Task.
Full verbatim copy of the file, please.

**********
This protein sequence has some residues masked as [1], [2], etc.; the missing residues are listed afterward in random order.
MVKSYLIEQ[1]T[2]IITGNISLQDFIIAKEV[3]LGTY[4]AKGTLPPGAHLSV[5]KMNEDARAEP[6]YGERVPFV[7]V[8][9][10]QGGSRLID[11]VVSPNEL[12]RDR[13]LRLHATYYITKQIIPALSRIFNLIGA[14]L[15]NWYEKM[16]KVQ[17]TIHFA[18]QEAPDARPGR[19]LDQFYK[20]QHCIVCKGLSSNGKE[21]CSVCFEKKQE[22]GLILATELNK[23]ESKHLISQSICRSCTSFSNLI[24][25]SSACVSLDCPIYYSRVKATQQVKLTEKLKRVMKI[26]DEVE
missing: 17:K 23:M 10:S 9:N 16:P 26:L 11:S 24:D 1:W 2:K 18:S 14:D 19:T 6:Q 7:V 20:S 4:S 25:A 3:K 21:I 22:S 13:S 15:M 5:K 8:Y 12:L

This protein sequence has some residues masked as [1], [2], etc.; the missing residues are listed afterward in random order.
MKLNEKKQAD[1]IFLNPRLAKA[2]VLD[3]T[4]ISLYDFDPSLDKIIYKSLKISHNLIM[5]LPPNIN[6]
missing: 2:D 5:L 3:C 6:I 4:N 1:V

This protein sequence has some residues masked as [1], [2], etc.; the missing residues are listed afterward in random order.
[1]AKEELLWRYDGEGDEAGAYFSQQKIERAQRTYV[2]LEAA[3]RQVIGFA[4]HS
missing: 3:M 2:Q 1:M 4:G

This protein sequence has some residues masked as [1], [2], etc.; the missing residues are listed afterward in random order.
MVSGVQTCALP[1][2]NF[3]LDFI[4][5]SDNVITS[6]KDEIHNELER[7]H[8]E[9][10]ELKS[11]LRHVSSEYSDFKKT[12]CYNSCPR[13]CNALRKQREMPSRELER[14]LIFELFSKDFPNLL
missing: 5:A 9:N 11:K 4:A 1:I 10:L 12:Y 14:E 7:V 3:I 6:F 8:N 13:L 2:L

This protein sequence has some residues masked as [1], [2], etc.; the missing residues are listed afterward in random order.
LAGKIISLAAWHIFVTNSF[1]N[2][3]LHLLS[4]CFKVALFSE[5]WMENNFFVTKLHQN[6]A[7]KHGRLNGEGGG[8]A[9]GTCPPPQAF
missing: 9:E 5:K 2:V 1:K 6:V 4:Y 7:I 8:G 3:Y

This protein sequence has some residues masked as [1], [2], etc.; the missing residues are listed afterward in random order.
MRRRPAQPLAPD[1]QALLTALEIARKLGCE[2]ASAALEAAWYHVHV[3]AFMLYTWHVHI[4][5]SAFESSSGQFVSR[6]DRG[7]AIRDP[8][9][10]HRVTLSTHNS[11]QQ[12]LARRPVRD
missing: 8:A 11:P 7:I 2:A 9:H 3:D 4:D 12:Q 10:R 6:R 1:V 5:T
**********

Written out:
This protein sequence has some residues masked as [1], [2], etc.; the missing residues are listed afterward in random order.
MVKSYLIEQ[1]T[2]IITGNISLQDFIIAKEV[3]LGTY[4]AKGTLPPGAHLSV[5]KMNEDARAEP[6]YGERVPFV[7]V[8][9][10]QGGSRLID[11]VVSPNEL[12]RDR[13]LRLHATYYITKQIIPALSRIFNLIGA[14]L[15]NWYEKM[16]KVQ[17]TIHFA[18]QEAPDARPGR[19]LDQFYK[20]QHCIVCKGLSSNGKE[21]CSVCFEKKQE[22]GLILATELNK[23]ESKHLISQSICRSCTSFSNLI[24][25]SSACVSLDCPIYYSRVKATQQVKLTEKLKRVMKI[26]DEVE
missing: 17:K 23:M 10:S 9:N 16:P 26:L 11:S 24:D 1:W 2:K 18:S 14:D 19:T 6:Q 7:V 20:S 4:S 25:A 3:K 21:I 22:S 13:S 15:M 5:K 8:Y 12:L

This protein sequence has some residues masked as [1], [2], etc.; the missing residues are listed afterward in random order.
MKLNEKKQAD[1]IFLNPRLAKA[2]VLD[3]T[4]ISLYDFDPSLDKIIYKSLKISHNLIM[5]LPPNIN[6]
missing: 2:D 5:L 3:C 6:I 4:N 1:V

This protein sequence has some residues masked as [1], [2], etc.; the missing residues are listed afterward in random order.
[1]AKEELLWRYDGEGDEAGAYFSQQKIERAQRTYV[2]LEAA[3]RQVIGFA[4]HS
missing: 3:M 2:Q 1:M 4:G

This protein sequence has some residues masked as [1], [2], etc.; the missing residues are listed afterward in random order.
MVSGVQTCALP[1][2]NF[3]LDFI[4][5]SDNVITS[6]KDEIHNELER[7]H[8]E[9][10]ELKS[11]LRHVSSEYSDFKKT[12]CYNSCPR[13]CNALRKQREMPSRELER[14]LIFELFSKDFPNLL
missing: 5:A 9:N 11:K 4:A 1:I 10:L 12:Y 14:E 7:V 3:I 6:F 8:N 13:L 2:L

This protein sequence has some residues masked as [1], [2], etc.; the missing residues are listed afterward in random order.
LAGKIISLAAWHIFVTNSF[1]N[2][3]LHLLS[4]CFKVALFSE[5]WMENNFFVTKLHQN[6]A[7]KHGRLNGEGGG[8]A[9]GTCPPPQAF
missing: 9:E 5:K 2:V 1:K 6:V 4:Y 7:I 8:G 3:Y

This protein sequence has some residues masked as [1], [2], etc.; the missing residues are listed afterward in random order.
MRRRPAQPLAPD[1]QALLTALEIARKLGCE[2]ASAALEAAWYHVHV[3]AFMLYTWHVHI[4][5]SAFESSSGQFVSR[6]DRG[7]AIRDP[8][9][10]HRVTLSTHNS[11]QQ[12]LARRPVRD
missing: 8:A 11:P 7:I 2:A 9:H 3:D 4:D 12:Q 10:R 6:R 1:V 5:T